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Deploying Point-to-Point Wireless Links: Page 6 of 8

Playing it Safe

Security is always a significant concern with wireless systems, but since most well-designed point-to-point links are highly directional, intercepting signals is difficult. Nonetheless, most vendors include hardware-based encryption features that do not hurt system performance. And because you are concerned about securing a single point-to-point link, you can employ simple shared keys.

Many enterprises struggle to decide whether to contract with a wireless integrator/installer or do it themselves. The main factors to consider in making this decision are the complexity of the link and your risk tolerance. Connecting two buildings separated by a public thoroughfare at 10 Mbps is a lot easier than connecting two sites separated by 20 miles at 100 Mbps. Experienced radio system installers not only have a reliable gut feel for what will work but also understand some of the subtle complexities of RF link engineering, including antenna polarization, Fresnel zones and multipath interference, and they have the tools to measure RF signals, including potential interference. They also have a good understanding of government regulations, including those related to acceptable EIRP (effective isotropic radiated power), a measure of total system gain in specific frequency bands.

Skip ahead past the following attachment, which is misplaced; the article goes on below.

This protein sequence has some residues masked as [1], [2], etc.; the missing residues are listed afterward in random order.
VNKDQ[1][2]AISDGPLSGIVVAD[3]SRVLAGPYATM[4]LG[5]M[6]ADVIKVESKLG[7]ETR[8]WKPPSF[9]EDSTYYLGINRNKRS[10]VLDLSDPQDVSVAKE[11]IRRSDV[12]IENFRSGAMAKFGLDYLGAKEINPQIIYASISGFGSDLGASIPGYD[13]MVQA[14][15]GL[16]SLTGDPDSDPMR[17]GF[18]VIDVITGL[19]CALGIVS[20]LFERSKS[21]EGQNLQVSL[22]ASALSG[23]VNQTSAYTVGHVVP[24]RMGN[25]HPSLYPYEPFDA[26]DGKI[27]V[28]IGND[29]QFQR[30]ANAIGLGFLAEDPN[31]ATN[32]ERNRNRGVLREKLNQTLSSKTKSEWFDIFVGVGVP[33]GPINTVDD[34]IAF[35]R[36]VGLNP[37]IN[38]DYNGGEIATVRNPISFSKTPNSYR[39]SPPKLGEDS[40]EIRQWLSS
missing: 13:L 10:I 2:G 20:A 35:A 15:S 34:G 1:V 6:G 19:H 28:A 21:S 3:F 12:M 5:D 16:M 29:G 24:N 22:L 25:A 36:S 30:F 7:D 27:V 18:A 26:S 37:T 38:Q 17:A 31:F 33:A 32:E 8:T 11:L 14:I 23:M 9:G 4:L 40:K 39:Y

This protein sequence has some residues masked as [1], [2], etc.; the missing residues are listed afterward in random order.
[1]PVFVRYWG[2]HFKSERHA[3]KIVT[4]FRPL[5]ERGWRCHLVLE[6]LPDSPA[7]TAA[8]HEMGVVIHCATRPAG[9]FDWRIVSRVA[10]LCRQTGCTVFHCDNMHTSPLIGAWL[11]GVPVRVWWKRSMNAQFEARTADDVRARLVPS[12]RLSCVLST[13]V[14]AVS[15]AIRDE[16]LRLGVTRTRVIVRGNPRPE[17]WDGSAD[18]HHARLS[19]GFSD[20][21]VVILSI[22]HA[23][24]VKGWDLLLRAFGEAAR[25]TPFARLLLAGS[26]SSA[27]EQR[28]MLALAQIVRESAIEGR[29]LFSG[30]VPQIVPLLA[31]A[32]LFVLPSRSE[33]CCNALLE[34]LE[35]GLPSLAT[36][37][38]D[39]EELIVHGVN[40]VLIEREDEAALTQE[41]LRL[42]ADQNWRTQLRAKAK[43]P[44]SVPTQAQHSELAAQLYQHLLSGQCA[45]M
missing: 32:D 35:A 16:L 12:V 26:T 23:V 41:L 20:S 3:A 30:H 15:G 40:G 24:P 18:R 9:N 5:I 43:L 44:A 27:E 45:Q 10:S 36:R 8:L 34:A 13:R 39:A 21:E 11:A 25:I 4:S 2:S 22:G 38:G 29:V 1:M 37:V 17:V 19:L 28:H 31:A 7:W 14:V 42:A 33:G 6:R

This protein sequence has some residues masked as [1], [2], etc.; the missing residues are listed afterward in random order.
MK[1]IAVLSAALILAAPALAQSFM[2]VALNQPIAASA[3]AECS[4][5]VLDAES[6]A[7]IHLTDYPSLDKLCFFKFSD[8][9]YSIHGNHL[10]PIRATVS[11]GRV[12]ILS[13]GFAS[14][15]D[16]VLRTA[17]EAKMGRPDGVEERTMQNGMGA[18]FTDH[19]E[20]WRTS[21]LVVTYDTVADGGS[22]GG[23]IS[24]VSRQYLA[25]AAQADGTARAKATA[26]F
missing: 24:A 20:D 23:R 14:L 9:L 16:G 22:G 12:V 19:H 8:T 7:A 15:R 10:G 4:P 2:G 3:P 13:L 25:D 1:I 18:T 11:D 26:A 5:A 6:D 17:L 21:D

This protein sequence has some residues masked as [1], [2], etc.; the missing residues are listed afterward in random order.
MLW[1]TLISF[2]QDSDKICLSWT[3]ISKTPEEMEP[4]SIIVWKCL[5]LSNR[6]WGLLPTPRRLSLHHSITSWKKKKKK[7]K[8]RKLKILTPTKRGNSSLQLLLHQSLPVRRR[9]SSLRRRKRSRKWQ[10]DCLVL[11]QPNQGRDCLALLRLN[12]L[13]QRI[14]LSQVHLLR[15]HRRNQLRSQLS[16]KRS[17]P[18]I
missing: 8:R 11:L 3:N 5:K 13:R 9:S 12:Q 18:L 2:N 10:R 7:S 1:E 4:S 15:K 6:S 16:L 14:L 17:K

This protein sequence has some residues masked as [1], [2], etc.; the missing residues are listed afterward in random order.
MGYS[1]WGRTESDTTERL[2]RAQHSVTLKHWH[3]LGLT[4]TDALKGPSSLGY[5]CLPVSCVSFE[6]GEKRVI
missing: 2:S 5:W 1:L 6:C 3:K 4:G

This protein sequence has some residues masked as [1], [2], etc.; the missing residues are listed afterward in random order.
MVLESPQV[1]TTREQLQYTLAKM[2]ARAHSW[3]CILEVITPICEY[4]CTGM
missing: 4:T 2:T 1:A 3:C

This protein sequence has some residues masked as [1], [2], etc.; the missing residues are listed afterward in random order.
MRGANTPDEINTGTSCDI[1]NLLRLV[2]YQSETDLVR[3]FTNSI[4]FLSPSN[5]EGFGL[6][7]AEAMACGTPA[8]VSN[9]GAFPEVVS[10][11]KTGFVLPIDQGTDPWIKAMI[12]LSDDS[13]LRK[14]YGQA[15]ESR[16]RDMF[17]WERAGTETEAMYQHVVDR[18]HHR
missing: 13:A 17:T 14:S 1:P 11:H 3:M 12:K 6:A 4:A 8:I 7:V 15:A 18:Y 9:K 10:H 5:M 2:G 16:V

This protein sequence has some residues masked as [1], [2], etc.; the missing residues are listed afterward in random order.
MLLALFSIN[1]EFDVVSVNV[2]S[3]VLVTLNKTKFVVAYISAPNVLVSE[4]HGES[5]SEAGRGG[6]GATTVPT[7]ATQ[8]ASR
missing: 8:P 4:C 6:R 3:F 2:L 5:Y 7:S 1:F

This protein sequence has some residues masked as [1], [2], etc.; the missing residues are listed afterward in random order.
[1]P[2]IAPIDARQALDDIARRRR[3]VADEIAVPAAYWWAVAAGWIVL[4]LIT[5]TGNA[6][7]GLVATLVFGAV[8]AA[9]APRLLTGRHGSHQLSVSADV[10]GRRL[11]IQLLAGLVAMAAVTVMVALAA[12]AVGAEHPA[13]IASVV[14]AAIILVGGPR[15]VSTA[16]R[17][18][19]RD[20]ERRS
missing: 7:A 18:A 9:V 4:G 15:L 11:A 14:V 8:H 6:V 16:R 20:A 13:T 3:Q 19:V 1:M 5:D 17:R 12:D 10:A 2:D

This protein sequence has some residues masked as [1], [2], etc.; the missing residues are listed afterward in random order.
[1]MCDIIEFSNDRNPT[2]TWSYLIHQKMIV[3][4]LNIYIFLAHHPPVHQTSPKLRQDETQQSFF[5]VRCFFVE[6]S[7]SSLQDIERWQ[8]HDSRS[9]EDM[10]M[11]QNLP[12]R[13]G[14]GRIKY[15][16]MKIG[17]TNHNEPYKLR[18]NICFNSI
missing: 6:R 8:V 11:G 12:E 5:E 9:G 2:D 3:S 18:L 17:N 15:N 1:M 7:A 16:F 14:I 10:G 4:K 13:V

In addition, professional installers have experience with antenna and lightning arrestor installation.

In selecting specific products for installation, consider your throughput and reliability requirements and the RF characteristics of available systems. Think about output power, receiver sensitivity, management and security capabilities, mean time between component failure, and cost. Many fixed wireless systems are adapted from WLAN technology, while others are designed specifically for point-to-point applications. The latter generally offer greater reliability to meet the standards imposed on them by service providers, which are major customers. You can spend $10,000 for a system or 10 times that amount, but except for typically modest ongoing maintenance costs for hardware and software, monthly service charges paid to your local telco will be a thing of the past.